Christian America in the 19th century needed to be more Christian—an implication, this, in John Ford‘s Stagecoach (1939). A prostitute (Claire Trevor) and a drunken doctor, Boone (Thomas Mitchell), are legally kicked out of a nicely developing town by its prim ladies. They take their places in the stagecoach headed for Geronimo’s land! It’s a good thing John Wayne‘s Ringo, also on the stagecoach, is a crack shot.

In an earlier review, I opined that this movie is a fairy tale—a palatable Old West fairy tale. And although it says little, really, about society, it does focus on personal change and the proving of oneself through a crucible.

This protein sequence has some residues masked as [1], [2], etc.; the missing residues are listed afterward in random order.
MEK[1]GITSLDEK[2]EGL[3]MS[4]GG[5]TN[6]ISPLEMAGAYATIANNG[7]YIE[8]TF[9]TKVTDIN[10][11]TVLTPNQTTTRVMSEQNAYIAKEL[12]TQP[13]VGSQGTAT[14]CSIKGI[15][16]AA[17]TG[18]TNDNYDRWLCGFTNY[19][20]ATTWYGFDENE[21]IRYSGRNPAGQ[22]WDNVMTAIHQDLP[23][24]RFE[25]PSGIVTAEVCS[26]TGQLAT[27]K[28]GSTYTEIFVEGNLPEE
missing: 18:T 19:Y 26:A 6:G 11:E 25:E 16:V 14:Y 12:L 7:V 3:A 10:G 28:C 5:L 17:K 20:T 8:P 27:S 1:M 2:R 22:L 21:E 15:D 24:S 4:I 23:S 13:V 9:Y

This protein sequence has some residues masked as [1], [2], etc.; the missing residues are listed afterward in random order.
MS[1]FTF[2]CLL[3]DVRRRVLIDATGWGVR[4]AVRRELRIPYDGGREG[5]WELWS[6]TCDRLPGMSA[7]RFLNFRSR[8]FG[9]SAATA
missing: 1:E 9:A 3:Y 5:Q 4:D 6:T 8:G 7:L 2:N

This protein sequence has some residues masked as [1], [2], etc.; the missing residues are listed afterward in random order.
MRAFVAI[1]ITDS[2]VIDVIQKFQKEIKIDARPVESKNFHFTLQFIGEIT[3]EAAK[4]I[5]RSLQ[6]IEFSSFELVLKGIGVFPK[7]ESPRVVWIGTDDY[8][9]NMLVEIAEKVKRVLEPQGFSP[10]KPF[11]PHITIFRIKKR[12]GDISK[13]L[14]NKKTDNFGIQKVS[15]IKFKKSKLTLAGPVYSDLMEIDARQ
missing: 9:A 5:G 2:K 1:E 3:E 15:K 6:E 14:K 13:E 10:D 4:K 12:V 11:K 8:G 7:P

Ford’s direction is wonderfully workmanlike. The bloody fate of Luke Plummer, a murderer, is excellently done. Except for the almost mechanical Wayne, among the principal actors the work ranges from decent (Louise Platt) to superlative (Mitchell).